Maybe in an offense that doesn’t shuffle quarterbacks like playing cards, Boyd could have even more success after being one of the few bright spots in 2019. There had to be the appeal of playing for a coach with a background developing offensive line talent to fuel the ground game. Boyd will be fun to watch if he can get some more offensive help in 2020.

8. Trey Smith, Tennessee OL

In a weird way, I thought Smith had a situation kind of like Tua Tagovailoa. Because he was dealing with a rare type of health concern, I assumed he’d leave for the next level to start that NFL clock. There’s enough tape on him playing against elite competition and playing well. But now the former 5-star offensive lineman will play alongside what’s easily the most talented front he’s been a part of.

That’s massive for a Tennessee team that finished incredibly well but still has major questions at quarterback. With Smith and the addition of Cade Mays (if he’s immediately eligible), the Vols should be able to impose their will with the ground game more than they have in recent memory.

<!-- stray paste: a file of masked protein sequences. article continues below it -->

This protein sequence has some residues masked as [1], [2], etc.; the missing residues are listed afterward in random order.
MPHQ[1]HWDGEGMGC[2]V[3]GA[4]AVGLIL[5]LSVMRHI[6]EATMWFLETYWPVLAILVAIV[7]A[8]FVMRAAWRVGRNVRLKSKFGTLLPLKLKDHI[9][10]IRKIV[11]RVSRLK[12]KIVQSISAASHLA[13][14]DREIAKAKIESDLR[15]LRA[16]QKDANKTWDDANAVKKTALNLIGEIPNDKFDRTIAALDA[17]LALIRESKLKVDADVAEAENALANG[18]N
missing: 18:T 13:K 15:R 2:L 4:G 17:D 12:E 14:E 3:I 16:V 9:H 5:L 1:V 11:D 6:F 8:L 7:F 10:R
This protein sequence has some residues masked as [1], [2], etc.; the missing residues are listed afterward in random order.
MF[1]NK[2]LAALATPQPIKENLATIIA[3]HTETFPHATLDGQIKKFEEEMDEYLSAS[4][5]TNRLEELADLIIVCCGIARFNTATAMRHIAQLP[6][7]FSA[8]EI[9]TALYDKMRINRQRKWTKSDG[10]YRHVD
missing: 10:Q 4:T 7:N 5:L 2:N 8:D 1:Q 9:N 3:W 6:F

9. Erroll Thompson, Mississippi State LB

I think Thompson’s ability to cover from the linebacker position makes him a great fit in today’s NFL. I know he wasn’t getting 1st-round buzz, but I thought he was someone who could step onto an NFL field and immediately start contributing. With a new defensive staff in there, it was natural to think Thompson would entertain the idea of leaving school early. But he didn’t necessarily have the junior year he was hoping for, and now, he’ll provide some stability in the middle of the new-look MSU defense.

Also, it’s been 16 months and I still can’t figure out how Thompson caught this:

10. Monty Rice, Georgia LB

This won’t come as much of a surprise, but the linebacker position is loaded in the SEC next year. Rice is a big part of that. He was at the center of this “no-name defense” that UGA had. There are few players in the country more disciplined than Rice. He’s exactly the leader that Georgia needs after the graduation of Reed. The guy led Georgia in tackles despite some nagging injuries that he played through. The way he closes on ball-carriers will surely be noticed at the next level.

In the meantime, though, Rice is back for the top scoring defense in America. It wouldn’t be a surprise to see he and the Dawgs repeat that feat in 2020.